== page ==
Respiratory Distress/Failure - General



¾ V/S and SpO2 (with and without Oxygen therapy if possible) ¾ Blood glucose analysis: if less than 80 mg/dL, refer to hypoglycemia protocol
¾ Albuterol 2.5 mg via nebulizer (6L/min.)
¾ IV NS at TKO (if hypotensive, titrate to SBP of greater than 100 mmHg)
As soon as reasonably possible, reference a more specific protocol. Consider these
♦ Foreign Body Airway Obstruction - sudden onset, stridor or snoring, cyanosis, no air
♦ Asthma - relatively rapid onset, wheezing or silence, history of asthma ♦ COPD - gradual onset, history of COPD or long-term cigarette use ♦ Pneumonia - gradual onset, recent history of upper respiratory infection, fever, chest ♦ Pulmonary edema - sudden onset, history of hypertension, or cardiac or renal problems, presents with hypertension and/or irregular HR ♦ Pulmonary embolus - sudden onset, chest or back pain, history of recent surgery, childbirth, long-term immobility, or irregular HR ♦ Allergic reaction - sudden onset, urticaria, itching, edema, history of allergies ♦ Hyperventilation - recent history of anxiety/emotional upset, facial tingling and/or ♦ Myocardial infarction - chest pain, accompanied by nausea, diaphoresis, radiating pain PEDIATRIC Consideration: Cardiopulmonary arrest in infants and children is not usually a sudden event. Instead, it is often the end-result of a progressive deterioration in respiratory and circulatory function, the common pathway of which is cardiopulmonary failure, regardless of the underlying disease. Respiratory failure and shock may begin as two distinct syndromes, but they progress to an indistinguishable state of cardiopulmonary failure in the final moments before arrest. Their common denominator lies in the insufficient oxygen delivery to tissues and reduced clearance of metabolites. In shock, low cardiac output rates may deliver well-oxygenated blood to the tissues, but it is delivered too slowly to meet the tissues' metabolic demand. In advanced respiratory failure, poorly oxygenated blood may be delivered at a normal or elevated flow rate to the tissues. In both cases, hypoxia is present. Respiratory Distress/Failure (continued)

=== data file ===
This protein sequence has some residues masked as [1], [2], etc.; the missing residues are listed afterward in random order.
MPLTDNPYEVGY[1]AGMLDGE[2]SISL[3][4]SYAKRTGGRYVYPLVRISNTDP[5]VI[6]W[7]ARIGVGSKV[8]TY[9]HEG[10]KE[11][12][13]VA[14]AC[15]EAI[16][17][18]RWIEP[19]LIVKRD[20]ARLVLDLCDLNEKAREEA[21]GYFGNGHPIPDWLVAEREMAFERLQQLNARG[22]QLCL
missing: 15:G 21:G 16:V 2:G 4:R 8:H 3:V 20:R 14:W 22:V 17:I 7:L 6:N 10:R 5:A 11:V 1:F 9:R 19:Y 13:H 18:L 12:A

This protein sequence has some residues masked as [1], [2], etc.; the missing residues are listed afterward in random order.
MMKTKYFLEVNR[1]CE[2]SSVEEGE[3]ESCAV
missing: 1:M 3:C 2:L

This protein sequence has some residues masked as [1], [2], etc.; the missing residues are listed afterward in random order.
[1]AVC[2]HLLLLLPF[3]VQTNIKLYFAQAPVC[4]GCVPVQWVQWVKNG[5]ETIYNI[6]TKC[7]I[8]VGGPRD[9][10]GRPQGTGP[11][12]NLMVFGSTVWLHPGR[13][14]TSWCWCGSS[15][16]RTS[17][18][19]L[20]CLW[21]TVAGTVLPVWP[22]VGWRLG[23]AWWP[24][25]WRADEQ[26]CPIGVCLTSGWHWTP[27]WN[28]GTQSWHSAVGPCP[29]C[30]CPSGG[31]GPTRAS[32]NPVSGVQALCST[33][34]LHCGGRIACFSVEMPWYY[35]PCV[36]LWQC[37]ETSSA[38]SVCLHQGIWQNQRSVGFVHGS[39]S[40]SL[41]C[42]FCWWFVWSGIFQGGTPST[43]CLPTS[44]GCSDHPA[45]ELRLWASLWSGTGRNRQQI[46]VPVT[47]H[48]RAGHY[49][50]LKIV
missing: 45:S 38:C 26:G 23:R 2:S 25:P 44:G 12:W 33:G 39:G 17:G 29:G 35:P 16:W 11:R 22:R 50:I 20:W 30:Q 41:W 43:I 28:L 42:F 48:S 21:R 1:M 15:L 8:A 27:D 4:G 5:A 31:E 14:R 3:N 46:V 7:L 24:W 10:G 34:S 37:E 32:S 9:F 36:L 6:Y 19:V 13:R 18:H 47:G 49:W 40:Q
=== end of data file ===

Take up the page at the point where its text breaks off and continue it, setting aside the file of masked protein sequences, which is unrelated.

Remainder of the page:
Respiratory failure may occur because of intrinsic lung or airway disease or because of
inadequate respiratory effort. As with shock, respiratory failure is often preceded by a
"compensated" state (respiratory distress) in which the patient is able to maintain adequate
gas exchange at the expense of an increase in the work of breathing. This is seen in the
use of accessory muscles of respiration, inspiratory retractions, tachypnea, and
Any child manifesting the following conditions requires immediate attention and

• Heart rate greater than 180 or less than 80 (under 5 years) Greater than 160 or less than 60 (over 5 years) EVERY EMS PROVIDER WORKING WITH SICK CHILDREN SHOULD BE ABLE TO DIAGNOSE PULMONARY AND CIRCULATORY FAILURE AND IMPENDING CARDIOPULMONARY ARREST BASED ON A RAPID CARDIOPULMONARY This assessment should take less than half a minute to complete and, by integrating important physical findings, is designed to evaluate pulmonary and cardiovascular integrity. Respiratory Distress (continued)
Asthma/ COPD /Pneumonia

¾ Shortness of breath AND
¾ Auscultated findings of bronchospasm (wheezes or silence)
¾ Exacerbation of chronic bronchitis or emphysema WITH:
¾ Shortness of breath or dyspnea
¾ History of COPD


¾ V/S
¾ Albuterol 2.5 mg via nebulizer. May repeat once in 5 min if dyspnea not relieved.
¾ Pediatric treatment: Albuterol 2.5 mg via nebulizer.